Sunday, August 21, 2011

CHRISTCHURCH - a portrait of yesterdays

The author spent the first week of February – two weeks before the earth moved – shooting a photographic essay of Christchurch and the suburbs to complement photographs he had taken in the early 1950s. His colour photographs taken in February suddenly became yesterday’s pictures. The photograph on the front cover of the Cathedral was taken on 2 February, 20 days before the earthquake.

Christchurch, the suburbs and the surrounding town centres were dealt a severe body blow when the earthquake of Tuesday, 22 February 2011, struck at 12.51pm. It was New Zealand’s worst disaster in modern times.
This book takes a look back in time at the city and suburbs before the magnitude 6.3 earthquake flattened much of its iconic structures and heritage buildings. It is a pictorial journey in both black and white and colour of a city in happier times; a book of memories, of a city beloved by New Zealanders and beyond; a city known for being ‘very English’ because of its style of architecture and many inner-city greens.
Punting on the Avon River, dining on the ‘strip’ in Oxford Terrace, taking a ride on a tourist tram, the Arts Centre, the Pier at New Brighton, and much more, are all part of life in this unique city.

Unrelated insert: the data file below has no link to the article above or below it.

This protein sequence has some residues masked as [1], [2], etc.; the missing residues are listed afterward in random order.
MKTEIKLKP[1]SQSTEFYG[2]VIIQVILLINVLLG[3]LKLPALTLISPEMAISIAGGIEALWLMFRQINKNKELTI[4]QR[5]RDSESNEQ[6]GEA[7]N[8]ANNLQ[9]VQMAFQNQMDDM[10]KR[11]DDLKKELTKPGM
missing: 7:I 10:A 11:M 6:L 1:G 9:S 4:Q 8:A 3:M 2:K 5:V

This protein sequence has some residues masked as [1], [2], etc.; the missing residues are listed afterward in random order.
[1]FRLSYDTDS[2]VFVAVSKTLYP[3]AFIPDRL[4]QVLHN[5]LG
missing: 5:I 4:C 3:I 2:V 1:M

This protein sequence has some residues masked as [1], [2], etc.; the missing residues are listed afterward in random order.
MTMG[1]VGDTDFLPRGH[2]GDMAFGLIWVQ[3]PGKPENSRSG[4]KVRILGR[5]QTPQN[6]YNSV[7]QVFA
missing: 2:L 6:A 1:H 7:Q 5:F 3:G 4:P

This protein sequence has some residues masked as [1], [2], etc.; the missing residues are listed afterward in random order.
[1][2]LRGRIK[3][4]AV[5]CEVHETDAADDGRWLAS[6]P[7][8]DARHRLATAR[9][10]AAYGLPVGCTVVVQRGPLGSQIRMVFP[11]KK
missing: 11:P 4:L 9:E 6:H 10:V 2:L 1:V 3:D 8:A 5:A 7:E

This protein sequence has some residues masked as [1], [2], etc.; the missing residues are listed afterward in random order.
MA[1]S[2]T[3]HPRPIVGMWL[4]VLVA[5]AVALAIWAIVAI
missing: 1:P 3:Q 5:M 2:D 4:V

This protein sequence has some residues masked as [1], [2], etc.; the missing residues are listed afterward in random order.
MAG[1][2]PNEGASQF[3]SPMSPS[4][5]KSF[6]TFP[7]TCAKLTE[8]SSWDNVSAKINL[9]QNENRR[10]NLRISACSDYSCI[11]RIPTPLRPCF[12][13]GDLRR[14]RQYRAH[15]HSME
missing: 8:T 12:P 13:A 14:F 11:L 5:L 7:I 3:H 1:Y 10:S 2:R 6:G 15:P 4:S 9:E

About the author:
Graham Stewart is the author of 20 books including The End of the Penny Section, The Tangiwai Disaster – a Christmas Eve Tragedy, Auckland Before the Harbour Bridge, Wellington – Portrait of a Region, New Zealand – Portrait of a Nation, Napier – Portrait of an Art Deco City, Wellington – The Best Little Capital City in the World, Wellington from Above, and Dunedin – A Portrait of Today and Yesterday.  Recently Graham received the New Zealand Order of Merit for services to historical research and photography.  

Graham Stewart has kindly allowed me to reproduce several photographs from the book. I have chosen them on the basis that these building are largely no longer there and hence the photographs have special historic value.

This bottom shot shows Fisher’s building (1880) a classic example of Venetian Gothic architecture, gone forever.

1 comment:

Rachel Fenton said...

Oh wow. What a memorial of a book.